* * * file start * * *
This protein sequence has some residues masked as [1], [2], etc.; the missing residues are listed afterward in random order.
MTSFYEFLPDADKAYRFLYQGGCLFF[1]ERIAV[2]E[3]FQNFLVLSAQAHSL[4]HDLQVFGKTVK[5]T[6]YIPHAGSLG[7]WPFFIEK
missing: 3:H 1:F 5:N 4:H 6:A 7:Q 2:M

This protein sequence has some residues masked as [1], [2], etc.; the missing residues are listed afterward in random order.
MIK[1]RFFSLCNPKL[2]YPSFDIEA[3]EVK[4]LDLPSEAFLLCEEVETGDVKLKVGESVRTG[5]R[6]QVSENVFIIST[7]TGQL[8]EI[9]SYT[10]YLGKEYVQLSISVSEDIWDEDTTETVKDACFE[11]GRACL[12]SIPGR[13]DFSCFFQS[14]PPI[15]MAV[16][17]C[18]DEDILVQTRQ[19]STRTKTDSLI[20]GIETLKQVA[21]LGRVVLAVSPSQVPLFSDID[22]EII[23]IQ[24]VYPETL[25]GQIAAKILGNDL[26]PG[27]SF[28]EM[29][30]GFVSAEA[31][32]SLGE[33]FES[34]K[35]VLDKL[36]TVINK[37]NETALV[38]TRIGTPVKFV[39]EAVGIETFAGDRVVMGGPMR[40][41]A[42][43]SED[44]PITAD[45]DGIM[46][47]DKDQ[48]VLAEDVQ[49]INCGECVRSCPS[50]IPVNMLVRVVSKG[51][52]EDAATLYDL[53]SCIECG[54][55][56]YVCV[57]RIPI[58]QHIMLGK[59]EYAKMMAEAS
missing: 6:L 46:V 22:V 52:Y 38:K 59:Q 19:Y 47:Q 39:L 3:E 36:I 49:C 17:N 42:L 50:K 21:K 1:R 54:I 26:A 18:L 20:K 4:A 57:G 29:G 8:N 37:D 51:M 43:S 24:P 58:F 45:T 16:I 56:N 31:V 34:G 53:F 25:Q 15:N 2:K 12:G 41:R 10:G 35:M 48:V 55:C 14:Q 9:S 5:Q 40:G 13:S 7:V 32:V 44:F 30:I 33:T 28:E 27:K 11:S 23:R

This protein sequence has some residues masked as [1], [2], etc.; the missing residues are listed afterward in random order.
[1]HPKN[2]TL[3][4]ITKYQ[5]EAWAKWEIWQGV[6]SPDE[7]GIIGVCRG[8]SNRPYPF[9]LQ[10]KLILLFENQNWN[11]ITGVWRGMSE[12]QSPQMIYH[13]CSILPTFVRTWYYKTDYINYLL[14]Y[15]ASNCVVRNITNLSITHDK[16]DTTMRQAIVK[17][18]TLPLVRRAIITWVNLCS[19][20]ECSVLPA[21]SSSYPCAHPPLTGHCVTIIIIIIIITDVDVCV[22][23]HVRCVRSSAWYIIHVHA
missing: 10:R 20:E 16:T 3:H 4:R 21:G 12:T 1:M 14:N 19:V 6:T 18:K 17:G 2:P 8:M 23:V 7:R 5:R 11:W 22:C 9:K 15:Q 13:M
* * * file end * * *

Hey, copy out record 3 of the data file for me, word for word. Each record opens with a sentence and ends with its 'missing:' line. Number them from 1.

This protein sequence has some residues masked as [1], [2], etc.; the missing residues are listed afterward in random order.
[1]HPKN[2]TL[3][4]ITKYQ[5]EAWAKWEIWQGV[6]SPDE[7]GIIGVCRG[8]SNRPYPF[9]LQ[10]KLILLFENQNWN[11]ITGVWRGMSE[12]QSPQMIYH[13]CSILPTFVRTWYYKTDYINYLL[14]Y[15]ASNCVVRNITNLSITHDK[16]DTTMRQAIVK[17][18]TLPLVRRAIITWVNLCS[19][20]ECSVLPA[21]SSSYPCAHPPLTGHCVTIIIIIIIITDVDVCV[22][23]HVRCVRSSAWYIIHVHA
missing: 10:R 20:E 16:T 3:H 4:R 21:G 12:T 1:M 14:N 19:V 6:T 18:K 17:G 2:P 8:M 23:V 7:R 5:R 11:W 22:C 9:K 15:Q 13:M